Preventing fraud

Fraud continues to be a major threat to most of us, when a criminal chooses to act illegally or deceptively to gain access to money, data, personal items or property for their benefit.

Here we provide details of the different kinds of fraud that exist in the property market – and what action could be taken to prevent it.

Conveyancing Fraud

Conveyancing Fraud usually occurs on the day of completion of a property transaction. Fraudsters will send a spoof email that mimics the parties involved in the transfer of money; usually the conveyancing solicitor. Using this method, criminals aim to persuade the buyer to use alternative bank details, to those they already have, and pay monies for the purchase of the property into this ‘new’ bank account. The bank account will be owned by the fraudster and, if the payment goes ahead, the money will be stolen.

To prevent Conveyancing Fraud, it’s worth reading information provided by the Law Society here which includes valuable advice including, for example, calling your solicitor – or known contact – by phone before transferring any payment. This ensures the solicitor has requested it and allows for payment details to be checked. There’s also handy information available on our blog. 

Property Title Fraud

Property Title Fraud is when criminals steal a property owner’s identity or use false documents, to illegally transfer a property into their name, fraudulently updating HM Land Registry details. Once ownership is transferred the fraudster can sell the property or raise a mortgage against it – often deceiving solicitors and other parties involved in the process. Properties that are empty for long periods of time, including holiday lets, can be more susceptible to this crime.

There are ways to prevent Property Title Fraud – including setting up property alerts via HM Land Registry or placing a restriction on the property to avoid it being registered for sale.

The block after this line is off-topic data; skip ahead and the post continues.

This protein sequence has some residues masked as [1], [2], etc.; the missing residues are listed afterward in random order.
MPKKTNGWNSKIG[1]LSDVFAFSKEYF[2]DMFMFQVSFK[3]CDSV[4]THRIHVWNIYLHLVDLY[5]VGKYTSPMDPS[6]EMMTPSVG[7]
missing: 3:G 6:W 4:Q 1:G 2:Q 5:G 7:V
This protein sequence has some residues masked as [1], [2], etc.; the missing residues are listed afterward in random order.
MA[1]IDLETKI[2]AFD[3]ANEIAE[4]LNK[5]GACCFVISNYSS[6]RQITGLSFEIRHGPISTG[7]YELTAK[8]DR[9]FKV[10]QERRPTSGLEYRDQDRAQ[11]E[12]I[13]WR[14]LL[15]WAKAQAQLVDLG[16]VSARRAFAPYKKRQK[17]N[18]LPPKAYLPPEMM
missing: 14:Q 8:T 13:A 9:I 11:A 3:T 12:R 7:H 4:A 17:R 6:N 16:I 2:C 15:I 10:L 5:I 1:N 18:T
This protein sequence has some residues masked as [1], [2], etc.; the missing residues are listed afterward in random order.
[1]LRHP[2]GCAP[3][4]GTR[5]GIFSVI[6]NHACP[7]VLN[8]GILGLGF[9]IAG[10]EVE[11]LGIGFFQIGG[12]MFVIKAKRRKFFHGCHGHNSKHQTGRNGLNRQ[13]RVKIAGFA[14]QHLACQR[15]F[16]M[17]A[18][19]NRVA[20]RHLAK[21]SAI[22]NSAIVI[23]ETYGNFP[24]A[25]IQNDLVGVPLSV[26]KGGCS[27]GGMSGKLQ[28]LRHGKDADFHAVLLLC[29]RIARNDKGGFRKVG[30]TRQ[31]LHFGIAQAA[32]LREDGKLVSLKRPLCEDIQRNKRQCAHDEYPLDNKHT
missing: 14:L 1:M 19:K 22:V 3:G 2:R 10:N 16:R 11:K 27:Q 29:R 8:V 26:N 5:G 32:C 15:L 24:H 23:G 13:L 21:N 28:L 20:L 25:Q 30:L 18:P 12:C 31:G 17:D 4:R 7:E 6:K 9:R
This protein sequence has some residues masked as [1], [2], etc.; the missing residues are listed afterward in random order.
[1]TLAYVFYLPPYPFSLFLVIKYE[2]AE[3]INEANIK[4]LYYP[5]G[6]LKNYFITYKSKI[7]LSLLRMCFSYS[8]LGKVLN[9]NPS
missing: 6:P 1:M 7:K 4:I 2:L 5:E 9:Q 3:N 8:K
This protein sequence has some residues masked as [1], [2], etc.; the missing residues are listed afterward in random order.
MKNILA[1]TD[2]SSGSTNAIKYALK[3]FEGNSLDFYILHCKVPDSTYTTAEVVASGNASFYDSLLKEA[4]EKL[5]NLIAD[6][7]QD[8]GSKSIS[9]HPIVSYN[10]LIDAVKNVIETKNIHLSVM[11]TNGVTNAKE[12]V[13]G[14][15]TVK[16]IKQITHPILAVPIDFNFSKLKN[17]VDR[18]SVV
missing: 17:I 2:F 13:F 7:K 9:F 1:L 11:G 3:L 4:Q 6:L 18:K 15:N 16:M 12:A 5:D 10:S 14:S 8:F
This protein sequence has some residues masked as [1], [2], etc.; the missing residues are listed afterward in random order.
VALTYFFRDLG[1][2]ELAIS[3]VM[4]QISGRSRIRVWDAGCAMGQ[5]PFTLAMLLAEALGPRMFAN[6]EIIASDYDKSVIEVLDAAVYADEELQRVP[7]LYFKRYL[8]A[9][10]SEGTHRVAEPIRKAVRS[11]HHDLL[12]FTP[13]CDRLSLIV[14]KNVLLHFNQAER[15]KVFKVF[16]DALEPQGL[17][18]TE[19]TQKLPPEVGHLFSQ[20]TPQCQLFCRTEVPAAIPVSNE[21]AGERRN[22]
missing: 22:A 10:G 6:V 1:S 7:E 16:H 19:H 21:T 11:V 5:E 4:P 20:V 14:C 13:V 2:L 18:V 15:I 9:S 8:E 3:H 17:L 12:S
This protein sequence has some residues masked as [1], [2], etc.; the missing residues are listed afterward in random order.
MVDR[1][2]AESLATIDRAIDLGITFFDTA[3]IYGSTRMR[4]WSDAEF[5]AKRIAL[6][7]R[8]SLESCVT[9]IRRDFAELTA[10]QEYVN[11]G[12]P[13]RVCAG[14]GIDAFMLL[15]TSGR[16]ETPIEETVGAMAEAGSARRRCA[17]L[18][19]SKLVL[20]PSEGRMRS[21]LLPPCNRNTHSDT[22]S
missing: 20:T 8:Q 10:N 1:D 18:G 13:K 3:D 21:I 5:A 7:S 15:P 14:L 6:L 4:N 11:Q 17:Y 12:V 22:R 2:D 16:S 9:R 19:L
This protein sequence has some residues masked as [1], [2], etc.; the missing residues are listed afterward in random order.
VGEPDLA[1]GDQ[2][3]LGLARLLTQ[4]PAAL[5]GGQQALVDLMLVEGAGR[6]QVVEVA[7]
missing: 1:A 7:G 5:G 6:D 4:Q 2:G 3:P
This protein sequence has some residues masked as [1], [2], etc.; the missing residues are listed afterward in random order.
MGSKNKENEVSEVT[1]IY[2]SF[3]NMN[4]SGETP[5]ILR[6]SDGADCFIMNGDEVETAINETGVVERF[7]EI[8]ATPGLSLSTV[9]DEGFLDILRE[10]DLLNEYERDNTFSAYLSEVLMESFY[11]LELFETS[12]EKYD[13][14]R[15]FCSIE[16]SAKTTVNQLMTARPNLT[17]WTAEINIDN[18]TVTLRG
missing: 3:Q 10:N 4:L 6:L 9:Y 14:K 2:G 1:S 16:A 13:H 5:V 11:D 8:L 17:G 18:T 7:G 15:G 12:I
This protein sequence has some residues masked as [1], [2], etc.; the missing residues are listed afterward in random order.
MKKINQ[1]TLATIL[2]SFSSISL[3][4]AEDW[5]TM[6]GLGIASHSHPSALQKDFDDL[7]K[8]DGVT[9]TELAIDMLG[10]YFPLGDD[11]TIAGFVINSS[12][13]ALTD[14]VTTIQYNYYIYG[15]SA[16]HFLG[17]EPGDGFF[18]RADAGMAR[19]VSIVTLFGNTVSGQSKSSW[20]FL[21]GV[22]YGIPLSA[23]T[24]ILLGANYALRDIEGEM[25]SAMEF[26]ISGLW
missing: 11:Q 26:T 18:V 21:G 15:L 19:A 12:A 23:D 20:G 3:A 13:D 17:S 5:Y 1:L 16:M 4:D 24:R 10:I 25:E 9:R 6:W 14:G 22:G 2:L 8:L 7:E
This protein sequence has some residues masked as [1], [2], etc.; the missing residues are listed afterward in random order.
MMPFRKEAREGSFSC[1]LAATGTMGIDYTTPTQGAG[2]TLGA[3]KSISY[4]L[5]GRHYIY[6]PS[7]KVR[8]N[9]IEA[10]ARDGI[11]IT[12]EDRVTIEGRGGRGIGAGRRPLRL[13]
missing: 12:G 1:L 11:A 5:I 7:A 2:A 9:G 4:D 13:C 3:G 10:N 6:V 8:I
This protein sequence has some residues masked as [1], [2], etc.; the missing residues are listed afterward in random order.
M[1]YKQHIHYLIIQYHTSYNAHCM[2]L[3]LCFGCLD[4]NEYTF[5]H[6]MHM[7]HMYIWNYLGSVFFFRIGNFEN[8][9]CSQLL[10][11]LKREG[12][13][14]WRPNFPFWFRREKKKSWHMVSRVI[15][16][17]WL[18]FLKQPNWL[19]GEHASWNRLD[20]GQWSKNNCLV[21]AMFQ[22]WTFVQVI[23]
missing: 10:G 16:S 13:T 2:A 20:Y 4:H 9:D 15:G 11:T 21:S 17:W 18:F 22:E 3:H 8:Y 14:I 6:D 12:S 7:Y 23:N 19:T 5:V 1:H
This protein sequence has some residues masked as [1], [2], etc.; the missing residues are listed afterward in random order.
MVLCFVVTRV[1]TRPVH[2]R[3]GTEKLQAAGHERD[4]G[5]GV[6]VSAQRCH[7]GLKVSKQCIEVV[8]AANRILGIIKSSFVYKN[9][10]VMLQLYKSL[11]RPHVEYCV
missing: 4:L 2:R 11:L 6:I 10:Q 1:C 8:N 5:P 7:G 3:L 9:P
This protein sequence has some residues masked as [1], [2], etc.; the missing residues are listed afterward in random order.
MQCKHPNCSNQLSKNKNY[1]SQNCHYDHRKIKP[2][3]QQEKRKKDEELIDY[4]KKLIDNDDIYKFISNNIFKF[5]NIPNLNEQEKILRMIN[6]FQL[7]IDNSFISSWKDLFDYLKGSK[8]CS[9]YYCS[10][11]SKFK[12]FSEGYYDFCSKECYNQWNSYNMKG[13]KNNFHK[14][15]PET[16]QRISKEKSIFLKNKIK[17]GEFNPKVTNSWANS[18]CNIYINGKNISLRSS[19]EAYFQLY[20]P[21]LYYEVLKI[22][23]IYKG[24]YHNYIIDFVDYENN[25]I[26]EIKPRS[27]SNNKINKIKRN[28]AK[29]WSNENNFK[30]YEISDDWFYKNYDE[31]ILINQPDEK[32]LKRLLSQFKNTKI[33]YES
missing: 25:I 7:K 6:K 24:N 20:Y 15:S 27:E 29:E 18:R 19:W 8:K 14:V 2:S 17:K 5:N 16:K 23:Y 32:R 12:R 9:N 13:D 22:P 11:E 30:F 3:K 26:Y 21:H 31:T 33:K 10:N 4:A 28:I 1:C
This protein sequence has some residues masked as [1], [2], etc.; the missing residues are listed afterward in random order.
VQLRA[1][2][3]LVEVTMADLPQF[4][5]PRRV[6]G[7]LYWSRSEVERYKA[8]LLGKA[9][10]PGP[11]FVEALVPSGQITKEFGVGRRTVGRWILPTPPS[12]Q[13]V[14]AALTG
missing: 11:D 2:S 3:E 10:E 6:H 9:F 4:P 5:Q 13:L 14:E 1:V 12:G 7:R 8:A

Rental fraud

Rental Fraud occurs when tenants are tricked into paying up front fees, deposits or rent to criminals; many of whom have led victims to believe that rental properties belong to them when they don’t. Criminals place fake adverts with properties to let (stealing photos and property details from unsuspecting private landlords or letting agents) or respond to online requests for rental properties (which often appear on social media).

To prevent Rental Fraud tenants should research any letting agency, landlord or property before handing over any money – using the internet, review sites or phoning contacts using publically available contact details. Posting a request for rental properties online is not recommended.

Overall, as always, it’s important to remain vigilant to prevent being a victim of fraud, you may also find the information available on Reeds Rains special ‘Your Security’ section useful. This can be found here.

Information is also available on the Action Fraud’s website. If you live in Northern Ireland, you can report a fraud on the Police Service of Northern Irelands website and for Wales visit South Wales Police fraud information page. 

Remember, at Reeds Rains we never ask for payment via social media or for customers to share information from payment cards. We have strict processes for this sort of transaction which only operate via colleagues in our branches. If you are unsure whether any contact from us is genuine, please contact your local branch, yourself, by phone and speak to one of the team.